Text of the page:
NCD Draft Declaration Lacks Specific Targets, Calls For Nations To Adopt Recommendations For Reducing Chronic Disease Deaths
“World leaders at a meeting of the United Nations on Monday will agree to a deal to try to curb the spread of preventable ‘lifestyle’ diseases,” including heart disease, cancers and diabetes, also known as non-communicable diseases (NCDs), “amid concern that progress is already being hampered by powerful lobbyists from the food, alcohol and tobacco industries,” the Guardian reports. “The scale and disastrous potential of these diseases has led the U.N. to call only its second high-level summit on a health issue on Monday — the first was over AIDS in 2001. Months of negotiation have led to a draft declaration [.pdf] that will be signed at the summit,” the newspaper writes (Boseley, 9/16).
While the 2001 meeting on AIDS “led the U.S. and other countries to spend billions of dollars to put patients in the developing world on lifesaving drugs … [f]ew are expecting massive infusions of aid now to combat chronic killers in developing countries, given the troubled global economy and pressure on wealthy nations to step up donations for AIDS, malaria and other infectious diseases,” the Wall Street Journal writes, adding, “Nor are specific targets and timelines for reducing deaths or rates of chronic disease expected this week, after disagreements among countries in recent months over what targets to set, how to reach them, and whether to link them to development aid” (McKay, 9/19).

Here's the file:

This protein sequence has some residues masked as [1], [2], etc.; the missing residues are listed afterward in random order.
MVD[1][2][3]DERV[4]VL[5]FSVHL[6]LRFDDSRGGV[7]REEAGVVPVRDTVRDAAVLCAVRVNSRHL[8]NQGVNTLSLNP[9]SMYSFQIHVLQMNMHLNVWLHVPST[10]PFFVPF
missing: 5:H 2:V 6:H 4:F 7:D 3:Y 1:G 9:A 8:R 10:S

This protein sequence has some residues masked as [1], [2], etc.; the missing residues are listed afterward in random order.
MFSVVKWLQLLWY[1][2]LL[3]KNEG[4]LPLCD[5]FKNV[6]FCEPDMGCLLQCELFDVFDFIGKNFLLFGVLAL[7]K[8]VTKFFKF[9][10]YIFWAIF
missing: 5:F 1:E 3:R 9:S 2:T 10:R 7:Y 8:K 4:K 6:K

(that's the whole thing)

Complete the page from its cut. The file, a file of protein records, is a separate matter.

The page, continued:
“The draft document for the U.N. meeting recognizes ‘prevention must be the cornerstone of the global response,'” but “there are no firm commitments to cut the number of deaths from chronic diseases or promises to bankroll efforts to combat the problem,” according to the Associated Press/CBSNews.com (9/18). PBS NewsHour’s blog “The Rundown” notes the 14-page, 57-point document, which “has already been agreed upon by country representatives,” “does not include any hard targets but outlines an approach to preventing the growth of the conditions and pushes for better access to treatment” (Miller, 9/16). “Instead, health leaders have committed to adopting targets by the end of 2012 and are aiming this week to formulate policies to slash smoking, reduce intake of salty, sugary and fatty foods, improve screening and treatment of diseases and delivery of low-cost medicines, among other measures,” the Wall Street Journal reports (9/19).
“The issue has divided political leaders, according to earlier versions of the 12-page declaration drafted Sept. 7 for debate in New York that were obtained by Bloomberg News,” according to the news agency. “On one side stands the U.S. and Western Europe, home to many of the companies that make the food, alcohol and cigarettes. On the other are emerging economies such as India and Brazil that have surging rates of diabetes and heart disease attributed to the consumption and marketing of some of these companies’ products,” Bloomberg writes (Gale/Stanford, 9/16). The Guardian notes that targets that did not make the draft document include a recommendation by the WHO to cut preventable deaths by 25 percent by 2025, as well as specific measures to reduce salt consumption and control tobacco use (9/16).